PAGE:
History & Social Studies Visual and Performing Arts

BHM Series #4: Celebrations of Culture: The Visual History of Social Dance

In honor of Black History Month, I’m reposting a previous series. A few years ago, (2015 to be exact!) I challenged myself to write 28 posts highlighting African-American History. This year I finally reached my goal!!! Check out my original post below which appeared on October 13, 2016. To see more posts in this series, click here.

Even though we are living in what many would like to believe is a “color blind” society, children today see very few positive images of Black culture. With all that is going on with the fight for Black Lives, it’s important for Black children to be educated about our great heritage. It’s important as well for non-Black children to learn the richness of our culture.

More and more, I’m coming to believe the antidote to all this hate is consciously celebrating our history and culture.

In that vein, I wanted to share a great video I came across. It provides a visual history of social dance in our country (dances like the Dab, the Twist, etc.) and also highlights some of the unrecognized contributions African-Americans have made in creating American culture. It also serves as an important example of why quality arts education is important in our schools. Enjoy!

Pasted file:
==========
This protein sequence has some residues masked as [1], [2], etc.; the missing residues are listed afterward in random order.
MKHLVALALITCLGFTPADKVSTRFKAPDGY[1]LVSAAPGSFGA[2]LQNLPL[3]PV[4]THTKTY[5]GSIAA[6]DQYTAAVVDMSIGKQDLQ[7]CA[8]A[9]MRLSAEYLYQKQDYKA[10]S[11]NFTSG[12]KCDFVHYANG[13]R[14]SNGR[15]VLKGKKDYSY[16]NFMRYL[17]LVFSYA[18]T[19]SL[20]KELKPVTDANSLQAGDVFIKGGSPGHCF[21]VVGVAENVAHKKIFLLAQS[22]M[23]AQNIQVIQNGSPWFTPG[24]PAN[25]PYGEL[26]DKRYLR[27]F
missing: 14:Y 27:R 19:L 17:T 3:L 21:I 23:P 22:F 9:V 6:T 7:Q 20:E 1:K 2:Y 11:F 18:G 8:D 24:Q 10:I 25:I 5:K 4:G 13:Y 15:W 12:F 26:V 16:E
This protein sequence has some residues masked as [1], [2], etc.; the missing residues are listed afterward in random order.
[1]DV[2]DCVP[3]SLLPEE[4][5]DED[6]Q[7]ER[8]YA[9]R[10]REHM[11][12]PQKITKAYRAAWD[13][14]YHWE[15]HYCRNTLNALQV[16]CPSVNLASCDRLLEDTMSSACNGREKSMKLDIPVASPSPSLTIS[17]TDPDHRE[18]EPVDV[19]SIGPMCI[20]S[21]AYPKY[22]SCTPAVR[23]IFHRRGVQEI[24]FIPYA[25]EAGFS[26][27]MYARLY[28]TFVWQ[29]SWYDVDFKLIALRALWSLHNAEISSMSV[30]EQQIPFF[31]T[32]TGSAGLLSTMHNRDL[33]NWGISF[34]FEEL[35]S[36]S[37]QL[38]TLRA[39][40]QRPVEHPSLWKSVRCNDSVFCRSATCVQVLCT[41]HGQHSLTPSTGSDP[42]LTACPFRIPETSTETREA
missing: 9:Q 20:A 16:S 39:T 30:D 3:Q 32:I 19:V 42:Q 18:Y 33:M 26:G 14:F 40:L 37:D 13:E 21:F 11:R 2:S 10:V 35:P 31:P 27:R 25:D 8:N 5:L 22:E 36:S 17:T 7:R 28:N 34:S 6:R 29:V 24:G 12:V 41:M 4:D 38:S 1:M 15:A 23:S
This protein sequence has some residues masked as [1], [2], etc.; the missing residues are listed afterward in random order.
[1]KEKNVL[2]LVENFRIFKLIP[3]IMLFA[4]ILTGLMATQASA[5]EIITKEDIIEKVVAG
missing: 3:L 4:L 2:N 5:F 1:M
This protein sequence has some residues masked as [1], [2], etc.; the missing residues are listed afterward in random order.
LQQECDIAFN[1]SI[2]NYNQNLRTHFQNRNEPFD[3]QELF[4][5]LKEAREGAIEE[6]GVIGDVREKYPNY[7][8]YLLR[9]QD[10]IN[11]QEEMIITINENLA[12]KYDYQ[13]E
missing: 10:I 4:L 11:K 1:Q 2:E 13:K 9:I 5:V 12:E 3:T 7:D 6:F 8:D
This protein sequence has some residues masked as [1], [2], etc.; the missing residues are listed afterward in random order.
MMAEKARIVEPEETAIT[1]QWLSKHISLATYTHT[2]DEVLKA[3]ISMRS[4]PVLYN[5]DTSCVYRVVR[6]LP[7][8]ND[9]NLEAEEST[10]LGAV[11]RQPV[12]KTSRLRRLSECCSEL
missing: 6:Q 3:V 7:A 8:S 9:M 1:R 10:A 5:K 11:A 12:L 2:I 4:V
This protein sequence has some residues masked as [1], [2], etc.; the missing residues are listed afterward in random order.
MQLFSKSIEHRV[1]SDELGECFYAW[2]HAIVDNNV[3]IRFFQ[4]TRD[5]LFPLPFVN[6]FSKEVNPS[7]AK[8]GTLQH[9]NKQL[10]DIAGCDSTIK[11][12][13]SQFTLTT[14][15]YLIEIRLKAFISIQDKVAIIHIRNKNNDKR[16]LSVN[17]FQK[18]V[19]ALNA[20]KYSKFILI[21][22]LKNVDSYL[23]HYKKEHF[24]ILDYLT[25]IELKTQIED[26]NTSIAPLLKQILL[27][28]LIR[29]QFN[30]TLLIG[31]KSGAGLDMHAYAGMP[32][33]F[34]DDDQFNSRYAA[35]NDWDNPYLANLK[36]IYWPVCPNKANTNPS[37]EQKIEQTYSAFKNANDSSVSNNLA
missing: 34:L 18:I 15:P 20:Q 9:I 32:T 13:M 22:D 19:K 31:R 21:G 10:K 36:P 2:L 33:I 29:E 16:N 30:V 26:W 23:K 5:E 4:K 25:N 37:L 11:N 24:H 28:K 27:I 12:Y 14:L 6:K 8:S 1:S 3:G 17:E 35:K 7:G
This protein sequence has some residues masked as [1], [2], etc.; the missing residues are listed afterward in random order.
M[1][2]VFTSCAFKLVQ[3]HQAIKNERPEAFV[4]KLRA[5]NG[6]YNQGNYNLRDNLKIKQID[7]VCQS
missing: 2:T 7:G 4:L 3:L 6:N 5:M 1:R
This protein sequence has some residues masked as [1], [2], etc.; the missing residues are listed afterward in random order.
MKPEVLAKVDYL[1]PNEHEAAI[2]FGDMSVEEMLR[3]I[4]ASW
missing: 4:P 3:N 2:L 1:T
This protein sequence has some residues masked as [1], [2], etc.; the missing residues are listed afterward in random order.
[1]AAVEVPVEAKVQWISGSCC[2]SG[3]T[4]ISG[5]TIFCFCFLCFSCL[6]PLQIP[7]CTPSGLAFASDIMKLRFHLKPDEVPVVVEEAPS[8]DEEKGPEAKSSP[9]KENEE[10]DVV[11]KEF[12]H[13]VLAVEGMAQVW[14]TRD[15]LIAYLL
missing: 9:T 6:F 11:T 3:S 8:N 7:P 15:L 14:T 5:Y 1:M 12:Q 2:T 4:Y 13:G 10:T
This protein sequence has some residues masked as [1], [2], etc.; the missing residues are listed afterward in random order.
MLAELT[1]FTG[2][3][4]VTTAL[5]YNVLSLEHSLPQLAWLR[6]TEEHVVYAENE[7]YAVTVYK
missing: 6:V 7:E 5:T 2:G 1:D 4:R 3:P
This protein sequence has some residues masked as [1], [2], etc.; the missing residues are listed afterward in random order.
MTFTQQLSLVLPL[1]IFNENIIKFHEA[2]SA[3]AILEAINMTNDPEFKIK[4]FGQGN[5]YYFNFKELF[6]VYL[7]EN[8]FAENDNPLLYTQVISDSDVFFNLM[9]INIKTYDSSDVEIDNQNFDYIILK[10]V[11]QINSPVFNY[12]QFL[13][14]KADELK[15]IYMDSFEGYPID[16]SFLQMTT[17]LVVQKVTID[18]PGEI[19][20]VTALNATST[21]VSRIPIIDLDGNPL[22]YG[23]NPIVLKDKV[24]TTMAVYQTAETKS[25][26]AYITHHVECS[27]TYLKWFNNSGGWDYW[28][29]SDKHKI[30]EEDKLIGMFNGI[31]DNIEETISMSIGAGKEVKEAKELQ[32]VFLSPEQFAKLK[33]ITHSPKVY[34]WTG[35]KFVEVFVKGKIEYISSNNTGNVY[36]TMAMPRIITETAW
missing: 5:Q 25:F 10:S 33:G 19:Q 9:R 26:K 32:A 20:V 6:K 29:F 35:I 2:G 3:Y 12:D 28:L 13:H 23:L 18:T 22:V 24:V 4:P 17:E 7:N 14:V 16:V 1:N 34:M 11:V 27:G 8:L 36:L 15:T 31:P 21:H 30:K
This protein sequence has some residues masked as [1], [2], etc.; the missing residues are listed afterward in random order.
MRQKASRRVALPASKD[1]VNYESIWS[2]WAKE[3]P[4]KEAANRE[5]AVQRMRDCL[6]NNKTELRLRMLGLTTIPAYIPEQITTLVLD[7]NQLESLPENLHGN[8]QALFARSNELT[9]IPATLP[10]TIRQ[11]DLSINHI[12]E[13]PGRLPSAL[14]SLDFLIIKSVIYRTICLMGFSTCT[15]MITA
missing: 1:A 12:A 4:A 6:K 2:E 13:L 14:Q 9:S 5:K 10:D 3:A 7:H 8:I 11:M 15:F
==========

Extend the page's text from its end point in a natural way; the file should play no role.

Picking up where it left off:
The Visual History of Social Dance in 25 Moves

“Why do we dance? African-American social dances started as a way for enslaved Africans to keep cultural traditions alive and retain a sense of inner freedom. They remain an affirmation of identity and independence. In this electric demonstration, packed with live performances, choreographer, educator and TED Fellow Camille A. Brown explores what happens when communities let loose and express themselves by dancing together.”

Camille A. Brown’s work is the antidote to anti-black racism and a testament to the importance of art in our schools. To see more of her #BlackGirlMagic, or learn about her current projects, check out her website here.

Do you know any great artists who are helping to raise visibility of the contributions of marginalized groups to our culture? Do you know artists who are helping to push back on racial or cultural stereotypes? Please share your ideas below.

Related reads:

My homework assignment: Inspired by an SNL’s skit, I challenged myself to write 28 posts highlighting African-American culture and heritage (roughly one for each day of the month)… Do you have a great resource to share? Post it in the comments or email me!

If you found this post informative, can you please share it? Thank you!

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